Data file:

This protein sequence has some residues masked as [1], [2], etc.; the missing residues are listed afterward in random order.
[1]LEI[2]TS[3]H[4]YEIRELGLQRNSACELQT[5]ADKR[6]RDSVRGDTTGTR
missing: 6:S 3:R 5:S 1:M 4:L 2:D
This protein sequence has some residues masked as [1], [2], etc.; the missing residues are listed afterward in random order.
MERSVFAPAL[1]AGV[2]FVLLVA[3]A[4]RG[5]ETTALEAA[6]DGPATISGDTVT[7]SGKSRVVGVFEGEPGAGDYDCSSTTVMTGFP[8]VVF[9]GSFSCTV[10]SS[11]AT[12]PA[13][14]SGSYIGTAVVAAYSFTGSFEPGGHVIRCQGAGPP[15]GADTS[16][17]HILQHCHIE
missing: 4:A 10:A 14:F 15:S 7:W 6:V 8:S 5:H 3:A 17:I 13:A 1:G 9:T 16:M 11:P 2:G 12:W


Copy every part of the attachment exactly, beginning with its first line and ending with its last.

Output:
This protein sequence has some residues masked as [1], [2], etc.; the missing residues are listed afterward in random order.
[1]LEI[2]TS[3]H[4]YEIRELGLQRNSACELQT[5]ADKR[6]RDSVRGDTTGTR
missing: 6:S 3:R 5:S 1:M 4:L 2:D
This protein sequence has some residues masked as [1], [2], etc.; the missing residues are listed afterward in random order.
MERSVFAPAL[1]AGV[2]FVLLVA[3]A[4]RG[5]ETTALEAA[6]DGPATISGDTVT[7]SGKSRVVGVFEGEPGAGDYDCSSTTVMTGFP[8]VVF[9]GSFSCTV[10]SS[11]AT[12]PA[13][14]SGSYIGTAVVAAYSFTGSFEPGGHVIRCQGAGPP[15]GADTS[16][17]HILQHCHIE
missing: 4:A 10:A 14:F 15:S 7:W 6:V 8:S 5:H 3:A 17:I 13:A 1:G 9:T 16:M 11:P 2:G 12:W